Which is why we have the curious sight of local governments trying to deal with a global issue by passing zoning laws and ordinances, in the belief that at least they can do a little bit to address climate change’s impact. Indeed, congressional inaction is spurring states to cancel planned summer bridge- and road-repair projects, and big-city mayors to fill the national power vacuum by going ahead with their own minimum-wage measures, tax increases, and other initiatives designed to legislate where Congress won’t.

Recently, I’ve been listening to what non-incumbent candidates for Congress are saying. Their partisan labels and policy specifics might differ, but not their basic message: that they’re the ones to fix congressional dysfunction, partisanship and polarization, and to get Capitol Hill moving again. Many of them won’t get the chance to put their ideas into action, since incumbents have overwhelming advantages at election time. Even those who do get elected will find, as they always do, that there’s a yawning gap between what seems possible when you’re campaigning and what’s actually possible once you’re elected.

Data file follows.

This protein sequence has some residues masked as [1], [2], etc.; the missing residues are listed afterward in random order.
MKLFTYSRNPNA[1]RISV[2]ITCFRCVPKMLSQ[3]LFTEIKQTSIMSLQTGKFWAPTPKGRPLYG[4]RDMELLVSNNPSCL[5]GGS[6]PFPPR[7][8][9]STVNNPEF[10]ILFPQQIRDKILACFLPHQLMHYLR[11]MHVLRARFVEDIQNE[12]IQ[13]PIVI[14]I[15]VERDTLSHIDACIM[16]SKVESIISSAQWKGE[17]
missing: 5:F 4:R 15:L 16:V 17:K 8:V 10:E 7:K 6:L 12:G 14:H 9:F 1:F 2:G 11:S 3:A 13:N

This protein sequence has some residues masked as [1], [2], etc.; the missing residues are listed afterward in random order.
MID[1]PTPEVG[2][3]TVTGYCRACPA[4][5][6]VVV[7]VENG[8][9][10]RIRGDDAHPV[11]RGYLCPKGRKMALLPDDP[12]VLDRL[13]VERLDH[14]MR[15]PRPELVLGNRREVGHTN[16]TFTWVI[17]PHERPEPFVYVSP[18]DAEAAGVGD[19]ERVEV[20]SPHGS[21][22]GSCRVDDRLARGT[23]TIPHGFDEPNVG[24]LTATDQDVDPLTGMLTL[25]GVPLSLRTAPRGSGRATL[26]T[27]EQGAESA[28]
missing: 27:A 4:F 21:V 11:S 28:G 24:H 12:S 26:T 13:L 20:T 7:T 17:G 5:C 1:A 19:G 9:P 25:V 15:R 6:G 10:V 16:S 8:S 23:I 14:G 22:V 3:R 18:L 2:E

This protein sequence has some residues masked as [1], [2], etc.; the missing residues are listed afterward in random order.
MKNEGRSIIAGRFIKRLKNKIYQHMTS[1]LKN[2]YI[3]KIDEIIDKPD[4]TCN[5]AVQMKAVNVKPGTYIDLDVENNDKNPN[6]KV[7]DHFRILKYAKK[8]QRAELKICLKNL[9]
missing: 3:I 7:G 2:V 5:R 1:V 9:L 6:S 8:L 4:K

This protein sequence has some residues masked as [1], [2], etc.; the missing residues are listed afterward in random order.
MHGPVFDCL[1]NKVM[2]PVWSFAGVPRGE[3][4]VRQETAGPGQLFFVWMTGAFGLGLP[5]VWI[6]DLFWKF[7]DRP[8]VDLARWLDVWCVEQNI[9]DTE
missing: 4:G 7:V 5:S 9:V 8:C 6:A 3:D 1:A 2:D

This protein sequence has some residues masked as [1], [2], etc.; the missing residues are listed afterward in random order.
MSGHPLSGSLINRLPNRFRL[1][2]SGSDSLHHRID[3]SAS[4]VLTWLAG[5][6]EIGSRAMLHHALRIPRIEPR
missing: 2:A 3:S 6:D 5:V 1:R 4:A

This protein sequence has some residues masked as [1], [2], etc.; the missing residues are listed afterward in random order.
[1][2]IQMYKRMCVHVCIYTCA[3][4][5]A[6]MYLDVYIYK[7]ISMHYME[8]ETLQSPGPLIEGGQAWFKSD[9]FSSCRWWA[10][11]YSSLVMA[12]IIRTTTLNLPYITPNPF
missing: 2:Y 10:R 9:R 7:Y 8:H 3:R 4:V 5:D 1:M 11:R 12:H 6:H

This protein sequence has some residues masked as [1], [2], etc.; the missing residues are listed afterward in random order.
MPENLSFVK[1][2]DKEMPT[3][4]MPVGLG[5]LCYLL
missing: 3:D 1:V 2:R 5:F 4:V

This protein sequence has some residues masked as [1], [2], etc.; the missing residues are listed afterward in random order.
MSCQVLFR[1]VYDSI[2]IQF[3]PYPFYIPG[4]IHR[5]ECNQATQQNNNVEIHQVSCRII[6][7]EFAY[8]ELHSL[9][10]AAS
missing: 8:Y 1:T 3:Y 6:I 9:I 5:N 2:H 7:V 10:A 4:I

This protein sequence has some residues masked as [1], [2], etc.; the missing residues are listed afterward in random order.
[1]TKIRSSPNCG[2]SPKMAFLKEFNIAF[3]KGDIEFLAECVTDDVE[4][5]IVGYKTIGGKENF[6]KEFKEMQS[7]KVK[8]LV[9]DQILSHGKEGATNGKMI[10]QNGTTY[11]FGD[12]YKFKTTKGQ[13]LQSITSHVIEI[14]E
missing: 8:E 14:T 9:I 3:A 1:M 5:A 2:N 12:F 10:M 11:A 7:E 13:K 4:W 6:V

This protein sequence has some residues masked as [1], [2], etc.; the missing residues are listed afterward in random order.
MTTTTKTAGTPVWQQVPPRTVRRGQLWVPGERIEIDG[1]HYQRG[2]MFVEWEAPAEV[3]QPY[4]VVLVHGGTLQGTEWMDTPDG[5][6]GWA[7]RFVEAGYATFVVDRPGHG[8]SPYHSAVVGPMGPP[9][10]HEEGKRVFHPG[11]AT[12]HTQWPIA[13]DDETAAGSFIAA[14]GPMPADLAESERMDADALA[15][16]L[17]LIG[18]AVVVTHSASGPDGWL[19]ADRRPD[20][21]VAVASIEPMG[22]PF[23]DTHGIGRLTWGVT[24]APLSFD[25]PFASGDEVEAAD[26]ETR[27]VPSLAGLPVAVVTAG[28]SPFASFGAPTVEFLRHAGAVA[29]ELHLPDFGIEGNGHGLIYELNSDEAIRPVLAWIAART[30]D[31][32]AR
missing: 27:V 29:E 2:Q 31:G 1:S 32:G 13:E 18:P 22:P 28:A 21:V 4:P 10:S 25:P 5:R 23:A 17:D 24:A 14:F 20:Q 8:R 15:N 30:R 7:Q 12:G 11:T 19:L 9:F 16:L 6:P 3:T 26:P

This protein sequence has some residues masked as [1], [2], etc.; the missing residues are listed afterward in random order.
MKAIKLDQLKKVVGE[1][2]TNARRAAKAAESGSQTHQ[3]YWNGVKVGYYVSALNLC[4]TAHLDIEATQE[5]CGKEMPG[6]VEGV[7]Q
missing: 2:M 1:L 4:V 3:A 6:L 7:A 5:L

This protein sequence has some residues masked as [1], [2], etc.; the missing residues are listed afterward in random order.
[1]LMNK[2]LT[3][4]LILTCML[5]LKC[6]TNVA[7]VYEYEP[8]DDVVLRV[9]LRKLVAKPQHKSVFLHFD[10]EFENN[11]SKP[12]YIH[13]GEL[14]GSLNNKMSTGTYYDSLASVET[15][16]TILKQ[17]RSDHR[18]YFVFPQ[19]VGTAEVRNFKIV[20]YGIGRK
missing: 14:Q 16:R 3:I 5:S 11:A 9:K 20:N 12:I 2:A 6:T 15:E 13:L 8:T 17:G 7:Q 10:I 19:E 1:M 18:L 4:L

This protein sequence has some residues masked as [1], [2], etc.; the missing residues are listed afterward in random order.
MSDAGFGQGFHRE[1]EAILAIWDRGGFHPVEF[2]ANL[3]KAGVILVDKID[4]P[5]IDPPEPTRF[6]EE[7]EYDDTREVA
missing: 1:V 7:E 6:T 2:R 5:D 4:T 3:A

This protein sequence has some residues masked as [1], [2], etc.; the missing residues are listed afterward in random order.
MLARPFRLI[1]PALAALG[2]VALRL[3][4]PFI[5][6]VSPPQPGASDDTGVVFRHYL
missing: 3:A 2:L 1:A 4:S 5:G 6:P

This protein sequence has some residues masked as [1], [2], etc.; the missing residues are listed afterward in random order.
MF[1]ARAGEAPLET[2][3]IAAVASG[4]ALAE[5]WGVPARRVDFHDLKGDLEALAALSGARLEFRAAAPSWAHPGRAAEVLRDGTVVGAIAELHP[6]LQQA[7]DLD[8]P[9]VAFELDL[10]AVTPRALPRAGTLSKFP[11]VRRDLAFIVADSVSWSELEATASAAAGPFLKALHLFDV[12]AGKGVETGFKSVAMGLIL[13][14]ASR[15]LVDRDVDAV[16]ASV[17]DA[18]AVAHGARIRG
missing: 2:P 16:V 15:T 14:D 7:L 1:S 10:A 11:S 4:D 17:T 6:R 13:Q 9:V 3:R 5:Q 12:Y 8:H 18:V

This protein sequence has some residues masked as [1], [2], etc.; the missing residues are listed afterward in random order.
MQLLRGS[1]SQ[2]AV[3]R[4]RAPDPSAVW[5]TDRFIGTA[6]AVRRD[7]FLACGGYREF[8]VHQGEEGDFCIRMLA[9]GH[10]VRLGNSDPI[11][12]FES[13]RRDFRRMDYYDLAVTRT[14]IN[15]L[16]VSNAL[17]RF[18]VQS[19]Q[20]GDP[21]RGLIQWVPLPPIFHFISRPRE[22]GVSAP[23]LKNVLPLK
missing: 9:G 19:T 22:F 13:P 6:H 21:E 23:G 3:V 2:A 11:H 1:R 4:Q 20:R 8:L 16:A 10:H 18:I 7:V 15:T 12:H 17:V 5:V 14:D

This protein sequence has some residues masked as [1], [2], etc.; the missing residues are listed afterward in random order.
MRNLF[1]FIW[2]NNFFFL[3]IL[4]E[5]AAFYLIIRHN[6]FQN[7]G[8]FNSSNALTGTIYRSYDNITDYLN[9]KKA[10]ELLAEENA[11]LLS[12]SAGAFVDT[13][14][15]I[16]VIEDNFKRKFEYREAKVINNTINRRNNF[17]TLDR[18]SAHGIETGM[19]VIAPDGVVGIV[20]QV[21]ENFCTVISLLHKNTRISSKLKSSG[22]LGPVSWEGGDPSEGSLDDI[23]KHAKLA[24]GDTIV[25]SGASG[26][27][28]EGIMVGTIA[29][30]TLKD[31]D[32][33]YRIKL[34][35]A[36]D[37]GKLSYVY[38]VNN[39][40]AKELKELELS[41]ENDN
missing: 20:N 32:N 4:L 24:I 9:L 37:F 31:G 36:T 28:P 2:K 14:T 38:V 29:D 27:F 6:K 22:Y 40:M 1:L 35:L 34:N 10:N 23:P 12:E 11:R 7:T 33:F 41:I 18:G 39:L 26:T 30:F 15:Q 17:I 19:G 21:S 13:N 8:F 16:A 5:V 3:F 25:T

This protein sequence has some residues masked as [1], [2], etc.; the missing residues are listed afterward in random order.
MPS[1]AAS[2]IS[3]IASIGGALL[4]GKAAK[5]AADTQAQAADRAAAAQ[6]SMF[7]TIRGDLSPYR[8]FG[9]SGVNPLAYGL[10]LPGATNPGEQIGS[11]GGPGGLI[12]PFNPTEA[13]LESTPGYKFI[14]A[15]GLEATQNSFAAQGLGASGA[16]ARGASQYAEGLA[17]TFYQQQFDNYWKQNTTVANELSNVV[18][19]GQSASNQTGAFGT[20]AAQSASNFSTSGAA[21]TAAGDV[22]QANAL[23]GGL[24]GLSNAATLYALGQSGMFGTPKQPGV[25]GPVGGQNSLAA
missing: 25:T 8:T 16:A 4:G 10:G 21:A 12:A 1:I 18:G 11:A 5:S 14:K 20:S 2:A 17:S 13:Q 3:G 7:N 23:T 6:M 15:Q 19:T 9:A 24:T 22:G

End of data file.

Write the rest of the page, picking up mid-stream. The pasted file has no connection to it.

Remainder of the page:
Still, the fact that candidates are talking about fixing Congress means they believe this is what Americans want. If they do well enough in the elections, perhaps incumbent members will notice that the people want Congress to get its act together, and to begin to address seriously our long list of problems.

Let’s hope so, because here’s my fear. Congress is already derided at home as bumbling and ineffective. The perception abroad is even more worrisome: Capitol Hill’s inability to act is seen as a key piece of America’s decline as a superpower. If it turns out that we’ve got several more years of drift and dysfunction ahead of us, then the institution that our founders considered to be the keystone of American democracy risks becoming not part of the solution, but the core of the problem.

Lee Hamilton is Director of the Center on Congress at Indiana University. He was a member of the U.S. House of Representatives for 34 years.

 

1
Text Only | Photo Reprints
Letters
Latest News
TribStar.com Poll
AP Video